Wars on the Web

Drawing the line between Internet free speech and hate speech

The internet has made racist attacks and incitements to violence easy and anonymous. This cartoon quotes a classic from the New Yorker magazine in the 1990s that claimed: “On the internet, nobody knows you’re a dog.” | An original Cartoon by R.J. Matson, St. Louis Post-Dispatch

Complaints of racial discrimination on the web are becoming more and more common.  But imagine, for a moment, a world with no Internet. At this point, it’s hard to imagine unplugging.

In today‘s information crazed society, we have become like addicts, reliant on the web to feed our information habit at the click of a mouse. Some call this instant gratification. Yet, its undeniable that the Internet has been revolutionizing the way we link up with people across the globe. Human communication has experienced a paradigm shift, making interaction on all levels infinitely easier. Mega corporations now hold their business meetings via web conferencing. Personal communications programs such as Skype have enabled people living on opposite sides of the planet to see each other live using nothing more than standard computer video software and an Internet connection.

However, the increased opportunities have a down side; differences of opinion and belief are becoming more than harmless disagreements. Many now believe that the Internet is being used as a forum for racists and xenophobes to fuel minority hatred.

But trying to navigate the fine line between free speech and hate speech can be difficult. Racism in Europe is not a new phenomenon, but the exploitation of the Internet by racist groups is an alarming and dangerous new development.

One Austrian group on Facebook that calls itself “Ausländer die sich nicht anpassen…RAUS aus Österreich!!!” (Foreigners who don’t adapt…GET OUT of Austria) has over 6,200 members who don’t accept foreigners in their homeland. Comments appear on the home page like “Close down the borders!” and “Foreigners annoy me!”  Facebook allows groups like these to continue to operate, despite the fact that they actively foster hatred of minorities and use the network as a recruiting ground.

Instances of cyber-racism are increasingly common across the EU.  In February, authorities in the Czech Republic arrested a man who created a Facebook site entitled “Prerov against Gypsies!” Comments posted on the site by supporters express unmitigated hatred for the Roma, even encouraging people to take to the streets and assault them violently with weapons such as brass knuckles and nightsticks. During a police raid on the site administrator Prerov’s home, authorities found a submachine gun equipped with a scope. The incident prompted the Czech cyber police to intensify their crack down on online violations.

In Finland, politicians as well as immigrants are being threatened with physical violence and even murder for their pro-immigration policies and multicultural beliefs. According to the Finnish National Bureau of Investigation, the situation has been exacerbated by hate-filled websites, where people can post threatening remarks and network with other bigots.

In a recent speech addressing Internet racism, Janez Lenarčič Director of the OSCE, Office for Democratic Institutions and Human Rights in Warsaw, and Ambassador to Slovenia, describes one shocking example on a hate site where the names of 50 individuals who advocate ethnic diversity in Finland were posted, so that they could be singled out as targets for violence.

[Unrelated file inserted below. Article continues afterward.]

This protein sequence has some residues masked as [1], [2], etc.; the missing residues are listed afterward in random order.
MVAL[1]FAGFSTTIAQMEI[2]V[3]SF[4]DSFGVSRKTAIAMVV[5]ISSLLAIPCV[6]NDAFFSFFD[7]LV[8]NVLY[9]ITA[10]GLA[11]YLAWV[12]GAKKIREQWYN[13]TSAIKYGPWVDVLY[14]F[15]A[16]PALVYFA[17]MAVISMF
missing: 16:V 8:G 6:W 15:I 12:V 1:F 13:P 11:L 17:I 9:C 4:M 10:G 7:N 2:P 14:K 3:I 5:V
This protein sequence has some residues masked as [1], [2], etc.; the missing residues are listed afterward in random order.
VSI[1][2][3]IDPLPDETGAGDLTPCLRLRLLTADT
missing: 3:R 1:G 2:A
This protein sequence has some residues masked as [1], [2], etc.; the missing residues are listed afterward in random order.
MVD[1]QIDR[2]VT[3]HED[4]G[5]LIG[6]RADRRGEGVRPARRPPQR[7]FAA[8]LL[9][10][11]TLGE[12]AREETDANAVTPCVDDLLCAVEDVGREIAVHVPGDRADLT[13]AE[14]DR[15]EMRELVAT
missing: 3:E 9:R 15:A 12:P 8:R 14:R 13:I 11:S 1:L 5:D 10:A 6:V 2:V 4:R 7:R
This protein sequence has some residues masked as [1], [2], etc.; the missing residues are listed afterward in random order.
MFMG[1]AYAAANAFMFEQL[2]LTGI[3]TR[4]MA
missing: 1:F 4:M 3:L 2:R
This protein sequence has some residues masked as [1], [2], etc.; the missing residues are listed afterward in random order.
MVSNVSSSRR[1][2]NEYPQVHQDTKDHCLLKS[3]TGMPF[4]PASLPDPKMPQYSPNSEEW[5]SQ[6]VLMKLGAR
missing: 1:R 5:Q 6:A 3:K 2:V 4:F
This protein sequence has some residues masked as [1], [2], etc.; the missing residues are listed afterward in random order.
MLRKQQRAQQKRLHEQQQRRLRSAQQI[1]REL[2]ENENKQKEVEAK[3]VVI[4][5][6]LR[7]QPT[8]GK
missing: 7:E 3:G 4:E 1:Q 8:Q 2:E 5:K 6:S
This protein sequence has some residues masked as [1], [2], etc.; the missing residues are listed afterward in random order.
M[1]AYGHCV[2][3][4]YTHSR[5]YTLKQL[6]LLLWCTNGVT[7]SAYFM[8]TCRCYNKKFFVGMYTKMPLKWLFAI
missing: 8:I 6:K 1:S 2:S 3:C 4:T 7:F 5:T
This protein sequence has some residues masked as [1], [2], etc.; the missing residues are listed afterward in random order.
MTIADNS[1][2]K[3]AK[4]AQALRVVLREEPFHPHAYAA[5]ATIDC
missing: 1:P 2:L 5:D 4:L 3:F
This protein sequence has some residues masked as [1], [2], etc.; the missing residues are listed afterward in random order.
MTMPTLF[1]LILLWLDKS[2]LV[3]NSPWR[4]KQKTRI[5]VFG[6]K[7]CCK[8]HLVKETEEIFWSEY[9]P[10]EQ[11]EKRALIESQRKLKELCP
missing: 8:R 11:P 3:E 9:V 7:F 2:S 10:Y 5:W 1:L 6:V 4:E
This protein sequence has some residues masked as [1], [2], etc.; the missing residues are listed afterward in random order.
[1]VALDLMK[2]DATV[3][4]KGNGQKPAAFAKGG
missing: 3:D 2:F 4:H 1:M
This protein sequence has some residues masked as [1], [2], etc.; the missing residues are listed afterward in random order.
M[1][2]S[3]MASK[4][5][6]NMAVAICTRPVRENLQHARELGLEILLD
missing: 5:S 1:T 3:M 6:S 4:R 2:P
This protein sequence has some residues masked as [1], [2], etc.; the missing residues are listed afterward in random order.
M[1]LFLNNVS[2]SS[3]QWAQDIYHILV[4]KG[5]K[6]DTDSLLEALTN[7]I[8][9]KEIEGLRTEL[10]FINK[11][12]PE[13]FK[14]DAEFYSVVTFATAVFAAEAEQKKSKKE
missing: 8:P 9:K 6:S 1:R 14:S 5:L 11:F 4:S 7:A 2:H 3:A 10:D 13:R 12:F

“These cases remind us of how important it is to step up our activities combating incitement to violence and hate crimes, and to better coordinate our efforts,” stated Lenarčič.

Some government agencies have long been engaged in the fight against racist content on the web. In France, in 2004, an international convention to address proper behavior on the Internet was sponsored by a Ministerial Committee on the Treatment of Anti-Semitism.

Later that same year, the French Senate approved a New Technologies Law, which allows authorities to take action against websites containing racist content.

In Canada, also in 2004, Justice Minister Irwin Cotler expanded legislation cracking down on both Internet hate sites and the posting of comments deemed racist in nature.

Still open is the question of assigning responsibility. Should the international community be authorized to act in cases such as these? And if so, in what manner, and through what forum? Many people feel it should.

The problem comes in setting appropriate boundaries around what should remain “free speech” protected by domestic and international law.

“We must carefully weigh the options available to tackle the issue,” said Lenarčič. “Freedom of expression, one of the corner stones of the system of fundamental human rights, is of paramount significance in this regard.”

One such organization that actively works to protect online communication on social networking sites and blog pages, is the U.S. organization Electronic Frontier Foundation, created in 1990. The goal of this organization is to shield Internet users from frivolous and abusive threats by providing them with the legal resources – the relevant laws, regulations and case studies – governing online speech rights.

“We’re battling for legal and institutional recognition,” say the facilitators of the online site, “so that if you engage in journalism, you’re a journalist, with all of the attendant rights privileges and protections. Internet bullies shouldn’t use copyright, libel or other claims to chill your legitimate speech.”

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